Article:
Blog Spotlight: NGA’s 2018 Spring Meet

The National Greyhound Association’s 2018 Spring Meet took place the last couple of weeks in Abilene, Kansas, where we co-sponsored race 38. Finishing, in order, in our race was: COBI’S SCREWBALL, CTW VIVA VESTA, COBI’S DERRINGER, SE’S JET POWER, SAMANTHA FOX, and KENNETH BIEHLE.

We were excited to hear that FLYING WOLF PACK was recognized at the Greyhound Hall of Fame on Thursday night, April 19th, for his excellent athleticism. FLYING WOLF PACK and his team received top honors for his NGA Rural Rube award win and earning the American Greyhound Track Operator’s Association’s (AGTOA) captain of the 2017 All-America Team.


We would like to congratulate the winners of each race during the 2018 Spring Meet.

This Week With The Professor: Early Speed vs. Late Speed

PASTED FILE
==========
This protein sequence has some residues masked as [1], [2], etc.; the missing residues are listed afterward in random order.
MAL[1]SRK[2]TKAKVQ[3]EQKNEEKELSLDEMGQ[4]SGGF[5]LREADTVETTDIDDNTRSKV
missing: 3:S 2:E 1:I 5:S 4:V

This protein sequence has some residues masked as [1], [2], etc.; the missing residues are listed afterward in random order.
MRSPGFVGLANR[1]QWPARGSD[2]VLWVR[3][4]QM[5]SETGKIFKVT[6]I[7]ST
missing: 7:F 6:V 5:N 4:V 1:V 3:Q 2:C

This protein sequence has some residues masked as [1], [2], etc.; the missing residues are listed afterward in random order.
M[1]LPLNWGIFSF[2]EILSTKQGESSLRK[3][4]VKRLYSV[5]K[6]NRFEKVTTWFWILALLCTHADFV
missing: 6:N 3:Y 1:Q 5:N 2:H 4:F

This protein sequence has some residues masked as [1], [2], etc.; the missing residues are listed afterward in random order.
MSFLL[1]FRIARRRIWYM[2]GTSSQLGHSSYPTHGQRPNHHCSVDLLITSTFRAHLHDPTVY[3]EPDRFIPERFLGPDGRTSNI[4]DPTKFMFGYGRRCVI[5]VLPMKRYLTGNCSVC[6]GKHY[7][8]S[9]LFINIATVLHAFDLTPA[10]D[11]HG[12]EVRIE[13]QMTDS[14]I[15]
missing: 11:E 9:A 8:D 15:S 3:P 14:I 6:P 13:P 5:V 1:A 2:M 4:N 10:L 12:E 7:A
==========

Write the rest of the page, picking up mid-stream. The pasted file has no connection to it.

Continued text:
Today, we will discuss the merits of playing early speed greyhounds or late speed greyhounds. My theory is always key early speed and use late speed in the legs. The reasoning behind this is simple: “Do I want my key dog to race trouble free, or have to negotiate through the pack to win?” To illustrate this, just look at the charts of any previous day’s races.

You will notice that the greyhound who leads after the first turn makes the Quinella 75% of the time, at least. Of course, there are exceptions, maybe a late speed dog is at big odds and has a good chance to benefit on the turn. In that case, the reward may be worth the risk. The trick is finding the fastest dog to the turn in a race, and that can only be done by watching the dogs consistently and comparing their performance against the competition and each other. The strategy of consistently keying late speed hounds is risky business and may not lead to financial success.